The environmental control system is the most critical of the Lightcraft's major systems. The multiple redundancy of this system maximizes the crew's safety and protects them from the unlikely event of multiple life support and propulsion system failures. The Lightcraft is inflated with heliox at 2 atm. pressure, and this gas is used for life support of the crew, and cooling of various Lightcraft systems. The heliox plenum system receives the cooled heliox from the cooling system and recirculates the cooled heliox for use throughout the Lightcraft. Before the cooled heliox can be used for human respiration, the heliox must pass through the heliox life support system. The heliox life support system revitalizes the heliox, removes excess carbon dioxide and other potential toxins, and filters out particles to the waste management system. The following section describes the heliox life support system in detail. 

A contamination sensor monitors the quality of heliox and controls the flow of heliox around the Lightcraft. When the contamination sensor detects the failure of the heliox life support system, the sensor automatically shuts down the defective system and alerts the crew. There are three parallel heliox life support systems in the environmental control system, which operates at 33% of its full capacity in normal operational condition. This gives 300% redundancy to protect the crew from even the unlikely event of multiple life support and propulsion system failure. Approximately, one pair of atmospheric sensors for every 1 m3 of the interior volume is located throughout the Lightcraft. The sensors work at the rate of 0.1 seconds per sensor and control the temperature and humidity of heliox throughout the observation deck, console, etc. These sensors are also used for fire detection inside of the Lightcraft.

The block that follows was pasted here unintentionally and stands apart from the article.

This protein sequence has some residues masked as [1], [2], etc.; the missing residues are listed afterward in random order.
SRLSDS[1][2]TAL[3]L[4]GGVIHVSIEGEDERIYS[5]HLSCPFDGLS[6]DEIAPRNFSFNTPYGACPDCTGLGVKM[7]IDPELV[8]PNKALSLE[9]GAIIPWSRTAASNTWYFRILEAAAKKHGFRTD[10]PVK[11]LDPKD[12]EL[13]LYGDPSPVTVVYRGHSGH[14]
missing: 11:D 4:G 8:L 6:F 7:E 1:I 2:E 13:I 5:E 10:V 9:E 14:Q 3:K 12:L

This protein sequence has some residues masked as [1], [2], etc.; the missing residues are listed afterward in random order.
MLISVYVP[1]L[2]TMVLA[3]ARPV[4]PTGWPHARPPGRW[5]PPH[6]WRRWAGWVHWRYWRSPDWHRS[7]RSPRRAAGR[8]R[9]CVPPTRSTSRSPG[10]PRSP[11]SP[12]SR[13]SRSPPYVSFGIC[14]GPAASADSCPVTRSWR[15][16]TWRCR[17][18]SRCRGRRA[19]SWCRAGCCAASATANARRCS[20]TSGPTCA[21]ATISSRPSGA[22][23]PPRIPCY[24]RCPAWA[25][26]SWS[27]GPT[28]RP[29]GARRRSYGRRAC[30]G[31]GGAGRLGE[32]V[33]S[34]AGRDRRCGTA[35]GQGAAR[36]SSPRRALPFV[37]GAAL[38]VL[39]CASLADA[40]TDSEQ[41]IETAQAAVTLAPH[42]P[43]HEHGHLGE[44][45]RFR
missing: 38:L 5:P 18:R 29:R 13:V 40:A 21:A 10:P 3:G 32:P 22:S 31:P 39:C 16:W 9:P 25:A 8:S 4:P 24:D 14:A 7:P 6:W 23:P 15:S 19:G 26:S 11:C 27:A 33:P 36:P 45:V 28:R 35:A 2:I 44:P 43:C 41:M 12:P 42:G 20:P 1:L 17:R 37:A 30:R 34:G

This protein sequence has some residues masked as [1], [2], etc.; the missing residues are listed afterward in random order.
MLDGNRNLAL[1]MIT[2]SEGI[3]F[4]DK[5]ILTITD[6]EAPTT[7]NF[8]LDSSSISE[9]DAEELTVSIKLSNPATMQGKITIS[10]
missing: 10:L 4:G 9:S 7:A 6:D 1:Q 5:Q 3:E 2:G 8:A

On board the Lightcraft are a number of life support systems that are essential for crew survival. An example is the Atmospheric Heliox System, which is used for crew respiration. This system controls the levels of heliox, water vapor and carbon dioxide in the atmosphere. It also filters out molecular and particulate contaminants, while condensing the OPFC, Oxygenated Perflourocarbons, for recycling. The helium-oxygen mixture is normally breathed in the main cabin and maglev landers of the Lightcraft in a pressure of 2 atmospheres. During low subsonic operations the atmosphere may reach a minimum of 1.1 atmospheres, but anything lower than that would cause the ship to lose its structural integrity. The 2 atmosphere He/O2 mixture in the Lightcraft has a partial pressure of 69 mm of oxygen; It is commonly used by deep-sea divers. Artificial intelligence computers linked throughout the Lightcraft regulate the heliox respiratory system. These computers recirculate the air and filter out the impurities, restoring the heliox composition to within normal parameters. 


Since humans have evolved with Earth's gravity, the body's systems require gravity to maintain its proper skeletal function, the circulation of blood and cellular growth. In Space, the Lightcraft generates artificial gravity by spinning about its axis of symmetry. Artificial gravity creates "lunar-like" (1/6th Earth) gravity environment for the Lightcraft outermost corridors. The artificial gravity allows the crew to walk on the `outer curved wall' of the Lightcraft and helps maintain the crew's physical fitness in Space. The study of the architecture of artificial gravity environments by T. Hall shows the specific "comfort zone" relationship between centrifuge diameter, rotational speed, and average height of the crew. Based on the Lightcraft's diameter (rotational radius = 10 m), the optimal rate of rotation is 3 RPM. The Lightcraft produces about 1/5 G of artificial gravity at the bridge (observation deck). Under these circumstances, the normal walking speed of a crew is limited to 0.44 m/sec or less than 1 mile/ hour. This ensures the crew's comfort level and minimizes the change of crew's weight to 15% during motion.